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The Rehabilitation Of Morgan Brian

Bringing Brian back in was a gamble, and Chicago is starting to see it pay off

Photo courtesy of Chicago Red Stars

When Morgan Brian made her way back into the NWSL fold more than halfway through the 2018 regular season, it was natural to focus more on what she cost the Chicago Red Stars by her presence rather than what she was going to potentially add.

After a brilliant run of form in 2015 that orchestrated the U.S. Women’s National Team’s World Cup win, Brian has dealt with years of lingering injury and un-remarkable club experiences affecting her value as a full-season player. Her recent form caused her to struggle to crack into the lineup for perennial French league leaders Olympique Lyon, likely triggering her return to the U.S., and causing the Red Stars to lean into a gamble. Get Morgan Brian back up to speed, and she’ll change your midfield. But Chicago would have to succeed where other teams had failed.

No longer a USSF allocated player due to her stint in France, the necessary room to pay for Brian’s return was also the impetus for the third part of Chicago’s massive trade cycle, sending career-long Red Star Sofia Huerta to the Houston Dash, along with beloved depth player Taylor Comeau. Before even stepping on the field, her return had a real impact from the moment it was announced simply by way of what was lost to make her roster spot possible.

And Brian needed to make her club situation work this time. With USWNT gearing up for another major World Cup year, Brian was facing the possibility of being left behind. U.S. head coach Jill Ellis seems determined to get Brian back to her 2015 form, no matter how long that might take, but the USWNT midfielder pool is deep, and a plateauing Morgan Brian isn’t worth as much to the U.S. as say, a surging McCall Zerboni or the newly-reformed Julie Ertz.

However, the good news for all involved was that if Brian was going to succeed with an NWSL club, Chicago was one of the most likely to make that possible. With a solid infrastructure both in the city and in Bridgeview, Brian was able to slide back into the swing of things without too many adjustments. And she had a very good midfield to work her way into.

The most obvious connection for Brian in Chicago is her former college teammate Danny Colaprico, but she also has history with the Red Stars’ midfield mastermind Vanessa DiBernardo, winning the U-20 World Cup with her in 2012, and USWNT continuity in Ertz, Casey Short, and Alyssa Naeher. And while the concept of chemistry is sometimes overrated in the women’s game, her familiarity with the other soccer minds on the field has already changed the way the Red Stars play the game.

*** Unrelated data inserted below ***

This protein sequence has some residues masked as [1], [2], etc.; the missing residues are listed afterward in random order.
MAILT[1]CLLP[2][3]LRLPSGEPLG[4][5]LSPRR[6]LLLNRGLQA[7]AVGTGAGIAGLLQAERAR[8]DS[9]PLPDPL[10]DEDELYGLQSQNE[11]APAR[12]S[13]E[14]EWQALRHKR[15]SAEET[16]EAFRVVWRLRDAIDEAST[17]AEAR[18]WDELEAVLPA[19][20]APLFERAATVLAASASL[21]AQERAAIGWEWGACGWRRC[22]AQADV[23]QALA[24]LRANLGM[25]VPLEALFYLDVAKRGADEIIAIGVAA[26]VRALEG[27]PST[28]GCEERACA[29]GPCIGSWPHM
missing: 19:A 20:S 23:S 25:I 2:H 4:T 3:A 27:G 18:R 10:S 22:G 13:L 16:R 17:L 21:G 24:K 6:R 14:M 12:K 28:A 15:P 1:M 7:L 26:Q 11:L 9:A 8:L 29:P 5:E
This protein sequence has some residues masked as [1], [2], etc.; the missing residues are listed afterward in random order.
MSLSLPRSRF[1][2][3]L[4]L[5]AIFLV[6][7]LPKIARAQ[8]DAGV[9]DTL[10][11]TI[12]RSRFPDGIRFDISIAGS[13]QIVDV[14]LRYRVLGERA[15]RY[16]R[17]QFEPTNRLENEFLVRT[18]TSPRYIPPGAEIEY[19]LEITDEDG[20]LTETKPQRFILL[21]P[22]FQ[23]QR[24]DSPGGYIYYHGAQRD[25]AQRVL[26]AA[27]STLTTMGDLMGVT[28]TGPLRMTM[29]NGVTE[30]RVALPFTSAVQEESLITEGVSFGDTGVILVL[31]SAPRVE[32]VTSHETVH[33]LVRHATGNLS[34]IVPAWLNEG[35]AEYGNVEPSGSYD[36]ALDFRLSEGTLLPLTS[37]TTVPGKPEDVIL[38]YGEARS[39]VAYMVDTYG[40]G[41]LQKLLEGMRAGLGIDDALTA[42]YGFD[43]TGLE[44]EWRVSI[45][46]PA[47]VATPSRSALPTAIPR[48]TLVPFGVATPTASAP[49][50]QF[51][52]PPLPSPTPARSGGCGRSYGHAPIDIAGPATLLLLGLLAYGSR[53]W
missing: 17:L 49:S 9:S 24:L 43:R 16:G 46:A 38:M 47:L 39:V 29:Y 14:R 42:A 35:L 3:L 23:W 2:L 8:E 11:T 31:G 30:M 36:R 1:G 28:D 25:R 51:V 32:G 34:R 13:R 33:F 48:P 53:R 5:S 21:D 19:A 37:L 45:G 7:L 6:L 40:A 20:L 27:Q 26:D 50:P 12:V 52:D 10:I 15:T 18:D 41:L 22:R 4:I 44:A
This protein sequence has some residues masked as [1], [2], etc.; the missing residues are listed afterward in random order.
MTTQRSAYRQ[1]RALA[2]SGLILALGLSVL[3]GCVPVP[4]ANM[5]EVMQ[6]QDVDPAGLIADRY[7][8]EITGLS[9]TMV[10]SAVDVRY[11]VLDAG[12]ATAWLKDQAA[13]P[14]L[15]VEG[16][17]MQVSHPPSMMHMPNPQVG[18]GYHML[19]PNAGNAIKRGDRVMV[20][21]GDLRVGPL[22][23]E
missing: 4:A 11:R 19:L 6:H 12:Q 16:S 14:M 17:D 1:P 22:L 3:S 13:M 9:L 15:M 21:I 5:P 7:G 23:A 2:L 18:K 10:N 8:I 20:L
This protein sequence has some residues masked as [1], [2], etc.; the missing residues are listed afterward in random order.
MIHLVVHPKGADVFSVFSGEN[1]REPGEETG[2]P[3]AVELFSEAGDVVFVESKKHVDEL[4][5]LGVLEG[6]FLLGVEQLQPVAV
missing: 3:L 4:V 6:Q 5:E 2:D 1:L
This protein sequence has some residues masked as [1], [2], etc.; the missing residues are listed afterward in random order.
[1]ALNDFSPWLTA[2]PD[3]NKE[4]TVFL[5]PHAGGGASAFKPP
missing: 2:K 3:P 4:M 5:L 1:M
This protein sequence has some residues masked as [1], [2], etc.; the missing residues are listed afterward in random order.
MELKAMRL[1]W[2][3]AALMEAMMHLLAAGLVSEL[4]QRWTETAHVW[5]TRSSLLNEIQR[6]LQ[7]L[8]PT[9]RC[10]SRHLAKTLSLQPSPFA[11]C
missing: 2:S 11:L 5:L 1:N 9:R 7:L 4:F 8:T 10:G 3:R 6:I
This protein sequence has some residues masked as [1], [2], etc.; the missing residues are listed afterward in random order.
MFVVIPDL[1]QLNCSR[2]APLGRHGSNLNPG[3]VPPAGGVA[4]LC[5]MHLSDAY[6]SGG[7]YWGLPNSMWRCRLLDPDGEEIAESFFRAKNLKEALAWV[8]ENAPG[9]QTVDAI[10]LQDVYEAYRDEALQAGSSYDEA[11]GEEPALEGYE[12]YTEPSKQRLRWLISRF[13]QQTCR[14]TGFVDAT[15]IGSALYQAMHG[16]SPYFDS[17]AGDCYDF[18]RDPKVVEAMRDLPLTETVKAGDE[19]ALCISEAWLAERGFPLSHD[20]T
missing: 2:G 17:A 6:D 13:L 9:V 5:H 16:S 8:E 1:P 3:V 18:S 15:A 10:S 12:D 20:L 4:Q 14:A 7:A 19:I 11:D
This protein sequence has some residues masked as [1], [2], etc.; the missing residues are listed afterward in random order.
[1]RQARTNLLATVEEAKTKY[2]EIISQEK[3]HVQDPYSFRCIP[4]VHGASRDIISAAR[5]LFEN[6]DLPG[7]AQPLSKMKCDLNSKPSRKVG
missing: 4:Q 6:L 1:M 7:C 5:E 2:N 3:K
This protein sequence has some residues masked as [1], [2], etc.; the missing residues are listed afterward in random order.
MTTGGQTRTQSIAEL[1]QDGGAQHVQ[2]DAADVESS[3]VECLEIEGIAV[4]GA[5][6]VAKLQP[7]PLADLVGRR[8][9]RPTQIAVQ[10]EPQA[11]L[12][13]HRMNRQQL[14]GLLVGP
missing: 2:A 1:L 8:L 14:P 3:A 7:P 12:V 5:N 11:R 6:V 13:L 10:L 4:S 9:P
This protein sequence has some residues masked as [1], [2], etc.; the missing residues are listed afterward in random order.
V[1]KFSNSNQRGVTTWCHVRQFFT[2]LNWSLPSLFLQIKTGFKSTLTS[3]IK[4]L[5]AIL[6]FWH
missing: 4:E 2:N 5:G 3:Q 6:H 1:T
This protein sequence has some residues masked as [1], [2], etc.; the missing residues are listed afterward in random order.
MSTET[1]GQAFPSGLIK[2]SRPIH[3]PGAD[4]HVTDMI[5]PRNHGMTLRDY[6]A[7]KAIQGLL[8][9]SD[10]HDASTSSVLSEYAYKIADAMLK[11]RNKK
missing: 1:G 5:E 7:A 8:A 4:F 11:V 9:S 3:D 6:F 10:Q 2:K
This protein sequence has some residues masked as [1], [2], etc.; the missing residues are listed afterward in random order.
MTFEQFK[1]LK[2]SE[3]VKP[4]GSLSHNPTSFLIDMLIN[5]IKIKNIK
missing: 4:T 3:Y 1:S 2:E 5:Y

It’s no secret that the Chicago midfield calmed significantly mid-season with the return of Dibernardo from injury and the slotting of Ertz back into a center-back role, but another major part of that was the success of the tandem of Colaprico and Brian working together. Colaprico has been having a top caliber season as a holding six in the midfield, which has allowed Brian to roam more in a forward-facing eight spot, looking more towards goal in recent games than she has in years for either club or country. Brian and Colaprico also have a natural way of shifting and switching positions relative to where the other player is on the field. They are very good at knowing who is in a position to hold, and who should be making runs forward, and it takes less overt communication for them to be able to confuse opposition.

It also makes sense, as we continue to look for silver linings, that Brian fits more into what the Red Stars have been trying to become as a team than a player like Huerta, who remains an incredibly talented attacking midfielder. Chicago wants to possess in the midfield, make smart plays, and feed Sam Kerr. Brian at her best is able to read potential play-making situations as well as anyone in the game, and that specifically is a presence that the Red Stars are going to need against the North Carolina Courage.

The long-term effects of the Brian trade have still yet to be felt, and with the short life-span of player/club relationships in the NWSL, it’s possible they never will be. But Brian might just be the exact right player for right now, which is a remarkable turnaround for both the club and for Brian herself. The Chicago Red Stars are playing smarter soccer than they possibly ever have, and the personnel on the field have the ability to unlock problems as they arise. It’s an exciting prospect, to be sure, and one to watch on Sunday.